R. White was founded by -you've guessed it- Robert White and his wife Mary in 1845. It produced mineral and aerated waters, cordials, lemonade and ginger beer. Their sons Robert James and John George became partners thirty years later. Under their leadership the family firm expanded, taking over in 1891 H.D. Rawlings Ltd, a company that had been making mineral waters and ginger beer for more than a century. In 1894 the company was incorporated as R. White & Sons Limited. Over the following years, in order to cope with the growing demand for its drinks, it acquired several manufacturing sites around the country. As a consequence of some take-overs, R. White also became involved through its subsidiaries in the production of a greater range of products, including vinegar and sauces (White, Cottell & Co, of Camberwell) as well as fermented liquors and spirits (London Essence Company, of Peckham).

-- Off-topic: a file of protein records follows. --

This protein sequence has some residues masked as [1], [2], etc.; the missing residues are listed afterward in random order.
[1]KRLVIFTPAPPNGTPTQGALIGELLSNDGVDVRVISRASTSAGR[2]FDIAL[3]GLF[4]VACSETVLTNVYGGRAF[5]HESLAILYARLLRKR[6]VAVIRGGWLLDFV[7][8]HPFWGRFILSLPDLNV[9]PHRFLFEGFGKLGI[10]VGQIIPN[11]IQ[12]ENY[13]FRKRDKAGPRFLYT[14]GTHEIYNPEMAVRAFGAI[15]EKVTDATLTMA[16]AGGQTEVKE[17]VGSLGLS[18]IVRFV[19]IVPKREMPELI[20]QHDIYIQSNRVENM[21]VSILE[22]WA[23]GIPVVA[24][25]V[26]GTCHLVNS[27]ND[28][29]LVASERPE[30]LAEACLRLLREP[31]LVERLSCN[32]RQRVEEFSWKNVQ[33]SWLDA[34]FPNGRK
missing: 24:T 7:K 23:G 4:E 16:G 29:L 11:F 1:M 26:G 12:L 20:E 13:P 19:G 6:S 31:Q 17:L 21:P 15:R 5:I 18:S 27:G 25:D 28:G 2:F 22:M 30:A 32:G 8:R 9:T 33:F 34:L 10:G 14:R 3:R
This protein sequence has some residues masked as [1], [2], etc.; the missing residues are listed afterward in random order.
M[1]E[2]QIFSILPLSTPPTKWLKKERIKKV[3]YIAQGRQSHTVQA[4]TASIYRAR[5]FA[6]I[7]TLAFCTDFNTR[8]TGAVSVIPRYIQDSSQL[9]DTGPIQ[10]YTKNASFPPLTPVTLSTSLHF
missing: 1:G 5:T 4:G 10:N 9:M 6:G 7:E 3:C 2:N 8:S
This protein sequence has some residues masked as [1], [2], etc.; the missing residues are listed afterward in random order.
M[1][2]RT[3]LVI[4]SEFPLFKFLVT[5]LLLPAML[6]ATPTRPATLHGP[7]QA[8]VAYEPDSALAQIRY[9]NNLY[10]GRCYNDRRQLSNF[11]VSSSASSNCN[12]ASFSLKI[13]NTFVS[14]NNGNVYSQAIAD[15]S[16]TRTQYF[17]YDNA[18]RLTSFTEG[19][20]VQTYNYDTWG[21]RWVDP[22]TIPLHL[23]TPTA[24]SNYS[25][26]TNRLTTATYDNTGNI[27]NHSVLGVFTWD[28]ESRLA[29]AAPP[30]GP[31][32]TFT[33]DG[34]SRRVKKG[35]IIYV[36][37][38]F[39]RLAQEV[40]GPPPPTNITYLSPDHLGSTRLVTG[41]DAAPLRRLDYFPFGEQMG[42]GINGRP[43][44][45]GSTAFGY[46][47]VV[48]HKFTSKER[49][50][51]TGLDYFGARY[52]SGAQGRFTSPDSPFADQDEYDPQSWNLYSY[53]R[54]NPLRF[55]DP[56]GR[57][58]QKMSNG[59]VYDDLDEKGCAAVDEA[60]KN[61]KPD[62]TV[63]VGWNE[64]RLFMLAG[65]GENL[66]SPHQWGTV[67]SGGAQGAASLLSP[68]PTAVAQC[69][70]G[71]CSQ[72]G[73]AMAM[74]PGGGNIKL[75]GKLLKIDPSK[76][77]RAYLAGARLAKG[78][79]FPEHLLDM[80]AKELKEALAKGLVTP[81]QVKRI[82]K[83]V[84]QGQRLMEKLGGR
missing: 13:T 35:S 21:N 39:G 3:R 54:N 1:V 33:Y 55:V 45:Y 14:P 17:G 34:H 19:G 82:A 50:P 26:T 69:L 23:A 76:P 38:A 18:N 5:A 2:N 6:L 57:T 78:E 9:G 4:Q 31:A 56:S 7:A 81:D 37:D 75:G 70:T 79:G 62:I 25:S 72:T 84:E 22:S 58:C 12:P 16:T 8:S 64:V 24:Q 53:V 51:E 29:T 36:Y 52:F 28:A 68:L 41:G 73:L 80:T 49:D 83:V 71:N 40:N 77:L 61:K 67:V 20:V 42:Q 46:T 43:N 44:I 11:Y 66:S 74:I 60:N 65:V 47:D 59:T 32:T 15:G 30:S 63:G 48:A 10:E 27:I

In 1970 R. White & Sons Ltd was taken over by Whitbread & Co Ltd. Sixteen years later the brand was acquired by soft drink manufacturer Britvic.
This is a real palimpsest, with two ghost signs relatively easy to read, plus one where only a few letters still appear.
The older ghost sign was painted in black on a while background. It reads:
Stop ... Cheapness
The more recent ghost sign, in yellow letters against a dark red background, reads:
For R. White's
Or Mixed ...
All Pints ...
I am slightly puzzled by the first lines of this sign. Maybe the owner of this cash store was known as Uncle Tom?
This was the first time I saw a ghost sign advertising R. White's drinks. It seems the company preferred to use enamel signs, which lasted for longer and could be moved easily if necessary. Two pictures of H. Wilson's and George Adnams's shops taken in Brentford in the 1910s and 1940s respectively show such enamel signs. Many, such as the one on the right, have survived and can be seen around the country.
Location: Villiers Road / Picture taken in November 2011